An increasing number of Japanese companies are introducing “internal carbon pricing (ICP)” to promote investments in projects that can effectively reduce their greenhouse gas emissions.

Under the ICP system, companies put a financial value on measures to reduce carbon dioxide (CO2) emissions, making it easier for them to prioritize low-carbon investments while appealing to investors in a society increasingly aware of the effects of global warming.

According to the Environment Ministry, the number of companies that had introduced ICP reached 607 in 2017, up from 150 in 2014.

By 2018, 67 Japanese companies, including Kokuyo Co., Astellas Pharma Inc. and Tokyo Electric Power Company Holdings Inc., introduced ICP.

However, each company has a different way of setting the price, and the way they use ICP also varies. Depending on how the system is used, it may turn out that the companies are not actually reducing their CO2 emissions.

“There are unclear parts on how the IPC affects their actual investment decisions,” a ministry official said.

Hitachi Ltd., which builds nuclear power plants, held a meeting related to environmental, social and corporate governance on Sept. 24 and explained its ICP system introduced in fiscal 2019.

Hitachi puts a monetary value of 5,000 yen ($46.70) on 1 ton of CO2 emissions reduced. This value is factored in during decisions on capital outlays along with the prices and performances of plant and equipment.

The monetary value allows company officials to better visualize how much CO2 emissions certain equipment and alternative candidates can reduce. Until now, it had been difficult to gauge such effectiveness.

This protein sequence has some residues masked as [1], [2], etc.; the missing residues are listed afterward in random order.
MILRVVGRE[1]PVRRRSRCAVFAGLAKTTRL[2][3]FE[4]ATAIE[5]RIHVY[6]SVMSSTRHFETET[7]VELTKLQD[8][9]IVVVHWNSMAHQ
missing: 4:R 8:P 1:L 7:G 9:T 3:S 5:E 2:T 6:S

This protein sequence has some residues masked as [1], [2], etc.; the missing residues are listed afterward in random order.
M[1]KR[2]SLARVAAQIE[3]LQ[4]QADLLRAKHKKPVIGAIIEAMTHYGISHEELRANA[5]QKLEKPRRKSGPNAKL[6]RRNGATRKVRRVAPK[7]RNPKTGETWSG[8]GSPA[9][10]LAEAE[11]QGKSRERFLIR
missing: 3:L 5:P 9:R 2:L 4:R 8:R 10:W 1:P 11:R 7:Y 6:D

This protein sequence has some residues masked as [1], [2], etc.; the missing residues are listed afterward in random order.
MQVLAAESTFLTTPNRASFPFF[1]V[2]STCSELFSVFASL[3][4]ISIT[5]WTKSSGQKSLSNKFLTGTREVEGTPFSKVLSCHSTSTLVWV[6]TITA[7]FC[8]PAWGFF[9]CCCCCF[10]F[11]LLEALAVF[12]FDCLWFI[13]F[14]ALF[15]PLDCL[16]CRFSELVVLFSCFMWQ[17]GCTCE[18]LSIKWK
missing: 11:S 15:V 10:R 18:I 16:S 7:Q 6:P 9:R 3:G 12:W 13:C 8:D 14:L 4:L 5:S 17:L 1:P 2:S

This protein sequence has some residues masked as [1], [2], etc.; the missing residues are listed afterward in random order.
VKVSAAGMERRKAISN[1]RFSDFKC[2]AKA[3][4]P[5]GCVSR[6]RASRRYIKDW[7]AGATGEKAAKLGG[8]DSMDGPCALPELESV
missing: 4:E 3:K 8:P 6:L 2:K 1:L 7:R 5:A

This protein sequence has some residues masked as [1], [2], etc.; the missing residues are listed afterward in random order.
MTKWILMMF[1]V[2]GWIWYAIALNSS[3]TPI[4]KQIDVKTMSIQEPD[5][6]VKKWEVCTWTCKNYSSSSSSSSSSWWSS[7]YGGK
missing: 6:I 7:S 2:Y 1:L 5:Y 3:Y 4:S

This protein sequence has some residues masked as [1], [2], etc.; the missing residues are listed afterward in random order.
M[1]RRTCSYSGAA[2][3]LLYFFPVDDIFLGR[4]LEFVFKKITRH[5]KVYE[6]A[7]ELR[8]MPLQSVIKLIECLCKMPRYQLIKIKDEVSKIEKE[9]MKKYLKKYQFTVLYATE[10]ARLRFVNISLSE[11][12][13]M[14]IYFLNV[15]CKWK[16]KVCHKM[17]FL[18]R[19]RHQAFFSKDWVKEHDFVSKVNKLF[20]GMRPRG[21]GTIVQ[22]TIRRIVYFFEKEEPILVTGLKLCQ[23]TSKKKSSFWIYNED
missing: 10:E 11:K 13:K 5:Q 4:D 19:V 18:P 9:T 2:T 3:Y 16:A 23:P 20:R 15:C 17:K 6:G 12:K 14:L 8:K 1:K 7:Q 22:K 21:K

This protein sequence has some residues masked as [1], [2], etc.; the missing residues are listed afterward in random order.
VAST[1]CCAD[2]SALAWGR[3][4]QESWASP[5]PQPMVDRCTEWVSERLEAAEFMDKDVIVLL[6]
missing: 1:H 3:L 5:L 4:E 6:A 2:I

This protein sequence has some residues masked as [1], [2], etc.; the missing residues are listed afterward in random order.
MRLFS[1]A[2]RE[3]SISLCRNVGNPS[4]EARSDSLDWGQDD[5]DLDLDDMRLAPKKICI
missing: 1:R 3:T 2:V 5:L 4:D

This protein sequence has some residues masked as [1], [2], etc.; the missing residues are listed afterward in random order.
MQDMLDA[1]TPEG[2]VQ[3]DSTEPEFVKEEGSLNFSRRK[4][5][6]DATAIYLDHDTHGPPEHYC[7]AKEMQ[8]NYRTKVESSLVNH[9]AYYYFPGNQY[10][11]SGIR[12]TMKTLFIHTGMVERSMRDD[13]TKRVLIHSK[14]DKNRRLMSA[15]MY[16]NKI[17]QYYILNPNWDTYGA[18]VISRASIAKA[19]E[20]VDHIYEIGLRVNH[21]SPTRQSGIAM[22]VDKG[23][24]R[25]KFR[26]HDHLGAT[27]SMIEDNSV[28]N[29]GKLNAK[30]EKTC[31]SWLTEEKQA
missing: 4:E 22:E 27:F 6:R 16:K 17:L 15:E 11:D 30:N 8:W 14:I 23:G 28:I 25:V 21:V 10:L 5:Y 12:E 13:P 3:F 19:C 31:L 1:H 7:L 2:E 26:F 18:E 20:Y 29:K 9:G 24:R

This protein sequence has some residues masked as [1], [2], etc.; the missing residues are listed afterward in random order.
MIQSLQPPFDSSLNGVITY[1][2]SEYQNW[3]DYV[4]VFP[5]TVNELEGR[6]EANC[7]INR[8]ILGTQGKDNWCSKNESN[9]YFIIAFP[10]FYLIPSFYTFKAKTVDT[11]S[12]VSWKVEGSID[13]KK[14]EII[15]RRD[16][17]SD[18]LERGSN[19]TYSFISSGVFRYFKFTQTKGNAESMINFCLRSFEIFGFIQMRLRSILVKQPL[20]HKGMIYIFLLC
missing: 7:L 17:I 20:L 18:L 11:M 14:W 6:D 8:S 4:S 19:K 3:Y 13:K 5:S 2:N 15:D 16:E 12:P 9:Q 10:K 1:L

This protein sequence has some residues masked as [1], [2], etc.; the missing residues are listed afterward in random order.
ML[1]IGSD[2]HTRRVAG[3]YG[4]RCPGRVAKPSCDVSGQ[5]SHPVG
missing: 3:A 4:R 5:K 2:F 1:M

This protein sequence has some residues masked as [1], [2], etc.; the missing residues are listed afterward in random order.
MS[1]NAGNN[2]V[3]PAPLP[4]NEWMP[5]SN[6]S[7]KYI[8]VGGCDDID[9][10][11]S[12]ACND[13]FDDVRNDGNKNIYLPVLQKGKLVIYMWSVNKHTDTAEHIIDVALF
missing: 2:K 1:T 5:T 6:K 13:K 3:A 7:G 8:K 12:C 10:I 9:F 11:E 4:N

Energy-efficient equipment may be chosen even if other items are less expensive.

Hitachi plans to reduce its CO2 emissions by more than 20 percent by fiscal 2021, compared with the level of fiscal 2010.

The targeted CO2 includes emissions in the procurement and manufacturing processes, as well as use of products and services, disposal and recycling.

Hitachi said only 3.6 percent of its CO2 emissions are produced in the manufacturing stage.

“We want to achieve our goals by creating a situation in which employees in charge of capital investment decisions have to care about CO2 reduction,” Osamu Naito, vice president and executive officer of Hitachi, said.

Growing investor interest on climate change issues forms the backdrop of companies actively working on ICP.

The private sector-run Task Force on Climate-related Financial Disclosures under the Financial Stability Board, set up by the financial authorities of major countries, has called on companies to release financial information related to climate change so that potential investors can make proper judgments.

(Tthis article was written by Taiki Koide and Tsuneo Sasai.)